The Big Apple Inn is a welcome import from Jackson, Miss., famous for its "smokes and ears," smoked sausage sandwiches and pig ear sandwiches built on soft, slider-like buns. Served with slaw, a thin mustard sauce, and hot sauce (do make sure to order it hot), the pig ear sandwich is a Southern fever dream of tender porkiness and tingly acidity. You may as well get some smokes, too. Between the friendly smile from owner April Patton and the low price, who can resist? $2-$3. 1542 Ralph David Abernathy Blvd. 404-254-1678. www.bigappleinnatl.com. — BK?
Best Bargain at Pricey Star Provisions?
Star Provisions is not known for being particularly wallet friendly, so the fried chicken by the pound may be one of the market's better kept secrets. The chicken here benefits from brining in salt water then buttermilk, and gets fried up in pork fat in a skillet for a browned char that sets it apart from deep-fried chicken. The spice is nice, too. Like most things at Star Provisions, it's just right. $7.95 per pound. 1198 Howell Mill Road. 404-365-0410. www.starprovisions.com. — BK????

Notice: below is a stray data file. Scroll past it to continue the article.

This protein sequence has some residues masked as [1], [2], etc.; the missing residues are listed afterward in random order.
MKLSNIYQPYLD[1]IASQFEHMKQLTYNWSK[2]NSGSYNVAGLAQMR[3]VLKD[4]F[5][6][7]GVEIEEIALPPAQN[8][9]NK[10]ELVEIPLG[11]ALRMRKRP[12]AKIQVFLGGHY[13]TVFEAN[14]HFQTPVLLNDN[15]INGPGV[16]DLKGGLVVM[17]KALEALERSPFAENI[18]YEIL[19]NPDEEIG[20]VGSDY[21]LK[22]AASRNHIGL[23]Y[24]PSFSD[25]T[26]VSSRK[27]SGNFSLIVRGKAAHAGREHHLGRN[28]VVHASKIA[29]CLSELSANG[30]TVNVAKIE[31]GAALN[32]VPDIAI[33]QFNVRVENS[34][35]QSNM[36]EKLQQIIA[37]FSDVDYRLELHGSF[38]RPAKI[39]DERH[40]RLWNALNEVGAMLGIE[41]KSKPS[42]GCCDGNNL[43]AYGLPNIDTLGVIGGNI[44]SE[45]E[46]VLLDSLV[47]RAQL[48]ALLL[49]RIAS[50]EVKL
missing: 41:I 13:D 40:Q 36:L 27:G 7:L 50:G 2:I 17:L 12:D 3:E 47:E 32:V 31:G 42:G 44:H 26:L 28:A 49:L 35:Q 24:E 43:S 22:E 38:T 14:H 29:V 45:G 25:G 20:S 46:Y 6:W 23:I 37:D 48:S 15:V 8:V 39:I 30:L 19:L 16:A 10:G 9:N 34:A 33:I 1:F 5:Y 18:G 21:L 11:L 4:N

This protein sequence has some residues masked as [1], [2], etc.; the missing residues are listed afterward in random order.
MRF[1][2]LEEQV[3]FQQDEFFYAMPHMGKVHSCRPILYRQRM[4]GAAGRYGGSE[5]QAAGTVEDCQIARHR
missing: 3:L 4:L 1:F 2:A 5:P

?Best Taste of Your Imaginary Childhood in Europe?
Julianna's Coffee and Crepes, a cute little spot in Inman Park, focuses on the simple pleasure of the freshly made crêpe. While it feels oh-so-French, down to the exposed stone and rustic wood surroundings, the crêpes are actually inspired by the owner's Hungarian roots. Who knew? Try the lemon and sugar crêpe, a perfect harmony of crisp edges and slightly doughy interior with a burst of tart lemon zest dancing with the powdered sugar sweetness. Squeeze the slice of lemon on top and ... ooh la la. Or, rather, jó étvágyat! (That's Hungarian for bon appétit.) $3-$8. 775 Lake Ave. 404-436-1825. www.atlantacrepes.com. — BK ??[http://clatl.com/atlanta/2014-spring-dining-guide/Content?oid=10991789|]